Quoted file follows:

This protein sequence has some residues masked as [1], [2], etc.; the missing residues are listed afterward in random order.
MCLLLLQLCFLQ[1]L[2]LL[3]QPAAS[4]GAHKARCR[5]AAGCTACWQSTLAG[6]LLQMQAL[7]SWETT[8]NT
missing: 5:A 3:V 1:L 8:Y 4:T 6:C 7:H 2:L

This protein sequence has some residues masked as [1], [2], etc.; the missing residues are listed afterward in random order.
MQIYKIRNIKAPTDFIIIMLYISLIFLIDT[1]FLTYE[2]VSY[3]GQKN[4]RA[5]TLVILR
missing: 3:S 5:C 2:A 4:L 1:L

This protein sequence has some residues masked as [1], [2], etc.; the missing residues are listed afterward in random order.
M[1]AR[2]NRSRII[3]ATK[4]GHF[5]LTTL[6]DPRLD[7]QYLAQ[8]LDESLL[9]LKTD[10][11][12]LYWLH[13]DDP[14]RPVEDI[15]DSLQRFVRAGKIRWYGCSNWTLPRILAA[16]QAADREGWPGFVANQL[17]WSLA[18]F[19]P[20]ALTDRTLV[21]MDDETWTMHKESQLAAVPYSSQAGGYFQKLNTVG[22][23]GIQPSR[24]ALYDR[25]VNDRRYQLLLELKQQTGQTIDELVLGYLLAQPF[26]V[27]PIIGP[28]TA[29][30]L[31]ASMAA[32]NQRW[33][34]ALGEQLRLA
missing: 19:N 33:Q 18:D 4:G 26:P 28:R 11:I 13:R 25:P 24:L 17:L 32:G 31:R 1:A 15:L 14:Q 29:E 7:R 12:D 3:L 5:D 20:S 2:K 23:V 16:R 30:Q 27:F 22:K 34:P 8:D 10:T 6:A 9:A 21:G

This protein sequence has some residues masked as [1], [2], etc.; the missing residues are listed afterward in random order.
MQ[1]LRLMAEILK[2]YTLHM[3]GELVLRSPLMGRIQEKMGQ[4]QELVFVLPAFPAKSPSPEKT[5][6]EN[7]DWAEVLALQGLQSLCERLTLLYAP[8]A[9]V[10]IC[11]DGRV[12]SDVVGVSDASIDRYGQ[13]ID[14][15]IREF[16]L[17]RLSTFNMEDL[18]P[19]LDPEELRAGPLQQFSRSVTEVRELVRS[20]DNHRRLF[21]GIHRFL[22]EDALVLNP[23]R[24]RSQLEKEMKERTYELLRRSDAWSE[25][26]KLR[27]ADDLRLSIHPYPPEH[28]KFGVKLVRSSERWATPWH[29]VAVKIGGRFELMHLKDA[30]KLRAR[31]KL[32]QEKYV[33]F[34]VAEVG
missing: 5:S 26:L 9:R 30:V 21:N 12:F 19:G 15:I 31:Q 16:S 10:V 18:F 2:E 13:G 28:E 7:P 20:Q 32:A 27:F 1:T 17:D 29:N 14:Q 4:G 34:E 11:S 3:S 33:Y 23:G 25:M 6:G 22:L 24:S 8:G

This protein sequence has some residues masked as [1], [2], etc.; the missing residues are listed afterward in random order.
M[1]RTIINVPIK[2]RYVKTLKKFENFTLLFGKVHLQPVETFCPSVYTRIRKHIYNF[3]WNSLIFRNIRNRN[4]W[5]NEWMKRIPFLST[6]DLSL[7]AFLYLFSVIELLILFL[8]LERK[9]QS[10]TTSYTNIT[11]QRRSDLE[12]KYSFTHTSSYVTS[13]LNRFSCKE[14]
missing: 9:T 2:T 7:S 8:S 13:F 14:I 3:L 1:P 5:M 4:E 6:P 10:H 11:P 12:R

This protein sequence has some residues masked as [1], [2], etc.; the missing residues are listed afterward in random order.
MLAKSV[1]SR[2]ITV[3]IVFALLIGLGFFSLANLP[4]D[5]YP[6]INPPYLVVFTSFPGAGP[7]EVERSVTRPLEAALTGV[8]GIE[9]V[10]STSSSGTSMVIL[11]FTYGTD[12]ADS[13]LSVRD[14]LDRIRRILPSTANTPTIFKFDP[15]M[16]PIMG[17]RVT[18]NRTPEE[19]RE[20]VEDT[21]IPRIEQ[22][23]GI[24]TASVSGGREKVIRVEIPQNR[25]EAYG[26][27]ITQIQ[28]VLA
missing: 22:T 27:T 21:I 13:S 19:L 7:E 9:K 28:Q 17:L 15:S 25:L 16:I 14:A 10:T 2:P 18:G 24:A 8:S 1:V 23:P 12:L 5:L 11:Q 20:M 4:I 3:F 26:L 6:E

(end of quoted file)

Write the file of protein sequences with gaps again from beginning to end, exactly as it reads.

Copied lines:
This protein sequence has some residues masked as [1], [2], etc.; the missing residues are listed afterward in random order.
MCLLLLQLCFLQ[1]L[2]LL[3]QPAAS[4]GAHKARCR[5]AAGCTACWQSTLAG[6]LLQMQAL[7]SWETT[8]NT
missing: 5:A 3:V 1:L 8:Y 4:T 6:C 7:H 2:L

This protein sequence has some residues masked as [1], [2], etc.; the missing residues are listed afterward in random order.
MQIYKIRNIKAPTDFIIIMLYISLIFLIDT[1]FLTYE[2]VSY[3]GQKN[4]RA[5]TLVILR
missing: 3:S 5:C 2:A 4:L 1:L

This protein sequence has some residues masked as [1], [2], etc.; the missing residues are listed afterward in random order.
M[1]AR[2]NRSRII[3]ATK[4]GHF[5]LTTL[6]DPRLD[7]QYLAQ[8]LDESLL[9]LKTD[10][11][12]LYWLH[13]DDP[14]RPVEDI[15]DSLQRFVRAGKIRWYGCSNWTLPRILAA[16]QAADREGWPGFVANQL[17]WSLA[18]F[19]P[20]ALTDRTLV[21]MDDETWTMHKESQLAAVPYSSQAGGYFQKLNTVG[22][23]GIQPSR[24]ALYDR[25]VNDRRYQLLLELKQQTGQTIDELVLGYLLAQPF[26]V[27]PIIGP[28]TA[29][30]L[31]ASMAA[32]NQRW[33][34]ALGEQLRLA
missing: 19:N 33:Q 18:D 4:G 26:P 28:R 11:I 13:R 25:P 24:L 17:L 32:G 31:R 1:A 15:L 14:Q 29:E 7:R 12:D 3:L 5:D 20:S 2:K 23:V 16:R 30:Q 27:F 22:K 34:P 8:D 10:T 6:A 9:A 21:G

This protein sequence has some residues masked as [1], [2], etc.; the missing residues are listed afterward in random order.
MQ[1]LRLMAEILK[2]YTLHM[3]GELVLRSPLMGRIQEKMGQ[4]QELVFVLPAFPAKSPSPEKT[5][6]EN[7]DWAEVLALQGLQSLCERLTLLYAP[8]A[9]V[10]IC[11]DGRV[12]SDVVGVSDASIDRYGQ[13]ID[14][15]IREF[16]L[17]RLSTFNMEDL[18]P[19]LDPEELRAGPLQQFSRSVTEVRELVRS[20]DNHRRLF[21]GIHRFL[22]EDALVLNP[23]R[24]RSQLEKEMKERTYELLRRSDAWSE[25][26]KLR[27]ADDLRLSIHPYPPEH[28]KFGVKLVRSSERWATPWH[29]VAVKIGGRFELMHLKDA[30]KLRAR[31]KL[32]QEKYV[33]F[34]VAEVG
missing: 5:S 26:L 9:R 30:V 21:N 12:F 19:G 15:I 31:Q 16:S 10:V 18:F 2:E 13:G 28:E 7:P 20:Q 32:A 27:F 1:T 17:D 29:N 14:Q 4:G 34:E 11:S 3:S 33:Y 23:G 25:M 6:G 22:L 24:S 8:G

This protein sequence has some residues masked as [1], [2], etc.; the missing residues are listed afterward in random order.
M[1]RTIINVPIK[2]RYVKTLKKFENFTLLFGKVHLQPVETFCPSVYTRIRKHIYNF[3]WNSLIFRNIRNRN[4]W[5]NEWMKRIPFLST[6]DLSL[7]AFLYLFSVIELLILFL[8]LERK[9]QS[10]TTSYTNIT[11]QRRSDLE[12]KYSFTHTSSYVTS[13]LNRFSCKE[14]
missing: 9:T 2:T 7:S 8:S 13:F 14:I 3:L 1:P 5:M 4:E 6:P 10:H 11:P 12:R

This protein sequence has some residues masked as [1], [2], etc.; the missing residues are listed afterward in random order.
MLAKSV[1]SR[2]ITV[3]IVFALLIGLGFFSLANLP[4]D[5]YP[6]INPPYLVVFTSFPGAGP[7]EVERSVTRPLEAALTGV[8]GIE[9]V[10]STSSSGTSMVIL[11]FTYGTD[12]ADS[13]LSVRD[14]LDRIRRILPSTANTPTIFKFDP[15]M[16]PIMG[17]RVT[18]NRTPEE[19]RE[20]VEDT[21]IPRIEQ[22][23]GI[24]TASVSGGREKVIRVEIPQNR[25]EAYG[26][27]ITQIQ[28]VLA
missing: 22:T 27:T 21:I 13:S 19:L 7:E 9:K 28:Q 17:L 15:S 25:L 16:I 14:A 10:T 2:P 18:G 24:A 8:S 1:V 23:P 12:L 5:L 11:Q 20:M 4:I 3:F 26:L 6:E